My college roommate once said to me, “Your whole life can just be wrapped up in your neighbourhood.” and I haven’t been able to stop thinking about it since. In previous blog posts, I’ve written about how much Madras as a city has given me, but in this one, I want to explore the friendships that I gave it in return. What makes a city if not for the connections we make? Like Bojack Horseman said, “In this terrifying world, all we really have are the connections we make.” This essay is going to be in the form of a listicle because there are very many dear friendships I’ve been gifted from this city and each of them deserves its own special description:
A feeling that I associate with home, more than any other feeling in the world, is a very specific one of being in a Chennai friend’s house on a lazy afternoon, you’re not really doing anything and there’s no agenda for the day. You’ve just had lunch with your friend and her wonderful parents who treat you like you’re a part of their house. You’re sitting next to people you grew up with and spent a whole childhood loving. There’s a glass of cold Mazaa in your hand. We’re sitting on a balcony, listening to the sounds of the city; murmurs of soft wind, human chatter and bird song. I can smell the scent of biryani from the house next door. Chennai summers, “Ah, it doesn’t get better than this. It really doesn’t.”, I think to myself.
It’s 7 AM and I’m frantically calling my neighbours up to make sure they’re out of bed and ready to come cycling, as we planned. You can’t not be happy on a Chennai morning. Everything's better when the sun is out. We cycle along the beach, stopping here and there to make sure everyone else is on the same trail as us. There’s such a big world out there and it’s so easy to be swallowed by it all; but it’s also so easy to find hope in it. The anger will subside. This will become a blip on the radar. It’s okay. Breathe easy. A life you’re proud of. You made it. You’re almost there. So many people rooting for you. The future is waiting. Such a bright, sunny, Madras future. This city gives everyone what they deserve.
There are days when I’ve been irked by Chennai traffic but there have also been days when I’ve been thankful for it; mostly because it gives me more time to talk to people I’m inside a vehicle with. We pause at traffic and this bustling city gives us a chance to catch up and find out how we’re really doing. I find a bar of Dairy Milk silk in my bag, one that a friend’s mom gave me, as many moms do, just in case I get hungry. We share little cubes and chocolate and fill each other in on happiness, heartbreaks and dreams. All this, right at the centre of Chennai traffic; the centre of the city’s happiness, heartbreaks and dreams.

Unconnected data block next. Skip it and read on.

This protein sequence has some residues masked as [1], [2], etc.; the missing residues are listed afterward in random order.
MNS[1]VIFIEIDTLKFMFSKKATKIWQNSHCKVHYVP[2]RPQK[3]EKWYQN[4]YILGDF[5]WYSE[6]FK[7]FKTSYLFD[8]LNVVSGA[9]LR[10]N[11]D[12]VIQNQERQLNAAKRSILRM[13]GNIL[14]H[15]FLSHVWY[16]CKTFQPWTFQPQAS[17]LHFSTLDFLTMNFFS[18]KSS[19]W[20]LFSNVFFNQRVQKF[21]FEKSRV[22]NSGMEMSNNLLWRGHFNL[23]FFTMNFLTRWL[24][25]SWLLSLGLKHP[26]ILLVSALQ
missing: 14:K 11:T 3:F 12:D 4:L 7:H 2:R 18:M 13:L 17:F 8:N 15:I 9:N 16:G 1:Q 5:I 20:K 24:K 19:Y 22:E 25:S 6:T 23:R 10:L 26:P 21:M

It’s my birthday and I’m struggling to pick a dress to wear. I text as many friends as possible with as many options as possible. What is a girl without her friends rescuing her out of every outfit complication ever? All of us aren’t even in the same city anymore but one said I could shop her closet for shoes and sent photos of everything that might work. Another gave me the perfect shade of versatile, maroon lipstick, so I could pair it with any outfit I decide to put together. Another asked for pictures from my birthday night, despite not being able to make it back to Chennai because of end-term exams. Even in the midst of life’s woes, depleted and drained by it all, the people in my life chose each other. Their gestures of care were tiny and magnificent.
Of course, I couldn’t write a list about friendships without writing about friendships and food. When words don’t suffice, feelings don’t encapsulate and gestures don’t count for much, food comes to my rescue and the rescue of my friends. Whenever I’m upset about anything, even if it is a minor inconvenience, which is what it mostly tends to be, my friends offer to bring me Yellow lays (unusual, I know), to make me feel better. Yellow is a colour I associate with Madras: the yellow sun, yellow dosas, yellow CSK jerseys, what not. We’re undeniably a yellow city. Everyone’s willingness to help, using a tool as simple as a packet of salted chips, illustrates how bravely people offer generosity in friendships. If you’re lucky, you will never be hungry on your friends' watch.
I can’t write about friendship without writing about memories, and the overgrowing pressure to constantly be making good memories, living a worthwhile ‘Instagram’ life. But it’s okay to do nothing with your friends. It’s okay if you’re not ticking off some imaginary ‘Things To Do Before You Turn 20’ bucket list every single day. Some days, all I need is to walk to the park with my friends. Collect bougainvillaea flowers on the way. This city will give you little gestures. Everything doesn’t have to be huge and life-altering.
In the face of a global pandemic, we were all forced to look inwards: put effort into relationships with the people in our lives, learn to love cities we were seemingly stuck in and eager to get out of. Little did I know that the friendships I’ve formed over years of living in this city would seep into my sentiments for Chennai. Of course, life goes on and we make new friends and find new cities to call home; but there’s just something special about this city and my friends here, and the acts of care we perform to hold on to each other, even if we’re miles away from one another. There’s nothing like it.
About the Author:
Neeraja Srinivasan is currently studying English Literature and Creative Writing at Ashoka University. Her work has been published by the Museum of Material Memory, The Remnant Archive, and Madras Inherited, amongst others. To Neeraja, writing is an instrument that she uses to quietly sit and examine the hearts and minds of those around her; a love language of sorts. You can find her musings on Instagram at @neeruslists.